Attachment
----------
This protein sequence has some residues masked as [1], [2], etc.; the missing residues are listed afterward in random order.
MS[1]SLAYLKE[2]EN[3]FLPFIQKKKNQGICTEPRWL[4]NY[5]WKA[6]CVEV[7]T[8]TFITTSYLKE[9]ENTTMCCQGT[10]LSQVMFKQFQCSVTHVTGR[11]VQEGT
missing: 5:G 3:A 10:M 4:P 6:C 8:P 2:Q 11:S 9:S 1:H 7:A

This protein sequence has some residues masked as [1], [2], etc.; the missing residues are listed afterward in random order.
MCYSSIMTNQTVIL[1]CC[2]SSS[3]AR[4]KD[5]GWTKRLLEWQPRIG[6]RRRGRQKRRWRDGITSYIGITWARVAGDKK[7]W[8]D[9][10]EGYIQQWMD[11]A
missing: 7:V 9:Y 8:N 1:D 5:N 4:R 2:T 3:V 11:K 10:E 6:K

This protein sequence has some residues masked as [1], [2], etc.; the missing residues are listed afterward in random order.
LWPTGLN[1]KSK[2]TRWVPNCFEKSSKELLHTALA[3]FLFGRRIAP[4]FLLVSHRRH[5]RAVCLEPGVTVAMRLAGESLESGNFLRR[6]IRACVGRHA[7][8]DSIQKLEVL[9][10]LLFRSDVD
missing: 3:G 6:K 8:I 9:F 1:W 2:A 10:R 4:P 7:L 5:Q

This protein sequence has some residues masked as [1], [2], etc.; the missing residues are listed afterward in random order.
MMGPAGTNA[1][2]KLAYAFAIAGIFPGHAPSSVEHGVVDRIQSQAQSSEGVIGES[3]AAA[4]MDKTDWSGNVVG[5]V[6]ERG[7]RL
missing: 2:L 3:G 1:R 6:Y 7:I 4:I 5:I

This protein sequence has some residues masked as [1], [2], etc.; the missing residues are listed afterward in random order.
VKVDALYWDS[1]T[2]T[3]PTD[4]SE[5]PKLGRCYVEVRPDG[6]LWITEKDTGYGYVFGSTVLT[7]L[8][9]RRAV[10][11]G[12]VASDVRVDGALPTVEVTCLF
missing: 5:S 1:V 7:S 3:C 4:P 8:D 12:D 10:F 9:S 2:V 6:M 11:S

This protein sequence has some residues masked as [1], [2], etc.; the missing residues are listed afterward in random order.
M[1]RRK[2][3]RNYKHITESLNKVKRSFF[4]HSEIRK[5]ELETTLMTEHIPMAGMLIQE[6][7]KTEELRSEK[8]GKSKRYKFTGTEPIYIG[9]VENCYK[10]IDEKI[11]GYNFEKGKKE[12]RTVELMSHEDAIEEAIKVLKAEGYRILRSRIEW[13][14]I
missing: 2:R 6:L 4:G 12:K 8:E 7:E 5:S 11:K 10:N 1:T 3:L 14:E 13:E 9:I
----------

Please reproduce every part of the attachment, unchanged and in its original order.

This protein sequence has some residues masked as [1], [2], etc.; the missing residues are listed afterward in random order.
MS[1]SLAYLKE[2]EN[3]FLPFIQKKKNQGICTEPRWL[4]NY[5]WKA[6]CVEV[7]T[8]TFITTSYLKE[9]ENTTMCCQGT[10]LSQVMFKQFQCSVTHVTGR[11]VQEGT
missing: 5:G 3:A 10:M 4:P 6:C 8:P 2:Q 11:S 9:S 1:H 7:A

This protein sequence has some residues masked as [1], [2], etc.; the missing residues are listed afterward in random order.
MCYSSIMTNQTVIL[1]CC[2]SSS[3]AR[4]KD[5]GWTKRLLEWQPRIG[6]RRRGRQKRRWRDGITSYIGITWARVAGDKK[7]W[8]D[9][10]EGYIQQWMD[11]A
missing: 7:V 9:Y 8:N 1:D 5:N 4:R 2:T 3:V 11:K 10:E 6:K

This protein sequence has some residues masked as [1], [2], etc.; the missing residues are listed afterward in random order.
LWPTGLN[1]KSK[2]TRWVPNCFEKSSKELLHTALA[3]FLFGRRIAP[4]FLLVSHRRH[5]RAVCLEPGVTVAMRLAGESLESGNFLRR[6]IRACVGRHA[7][8]DSIQKLEVL[9][10]LLFRSDVD
missing: 3:G 6:K 8:I 9:F 1:W 2:A 10:R 4:P 7:L 5:Q

This protein sequence has some residues masked as [1], [2], etc.; the missing residues are listed afterward in random order.
MMGPAGTNA[1][2]KLAYAFAIAGIFPGHAPSSVEHGVVDRIQSQAQSSEGVIGES[3]AAA[4]MDKTDWSGNVVG[5]V[6]ERG[7]RL
missing: 2:L 3:G 1:R 6:Y 7:I 4:I 5:I

This protein sequence has some residues masked as [1], [2], etc.; the missing residues are listed afterward in random order.
VKVDALYWDS[1]T[2]T[3]PTD[4]SE[5]PKLGRCYVEVRPDG[6]LWITEKDTGYGYVFGSTVLT[7]L[8][9]RRAV[10][11]G[12]VASDVRVDGALPTVEVTCLF
missing: 5:S 1:V 7:S 3:C 4:P 8:D 12:D 10:F 9:S 2:V 6:M 11:S

This protein sequence has some residues masked as [1], [2], etc.; the missing residues are listed afterward in random order.
M[1]RRK[2][3]RNYKHITESLNKVKRSFF[4]HSEIRK[5]ELETTLMTEHIPMAGMLIQE[6][7]KTEELRSEK[8]GKSKRYKFTGTEPIYIG[9]VENCYK[10]IDEKI[11]GYNFEKGKKE[12]RTVELMSHEDAIEEAIKVLKAEGYRILRSRIEW[13][14]I
missing: 2:R 6:L 4:G 12:K 8:E 7:E 5:S 11:K 10:N 1:T 3:L 14:E 13:E 9:I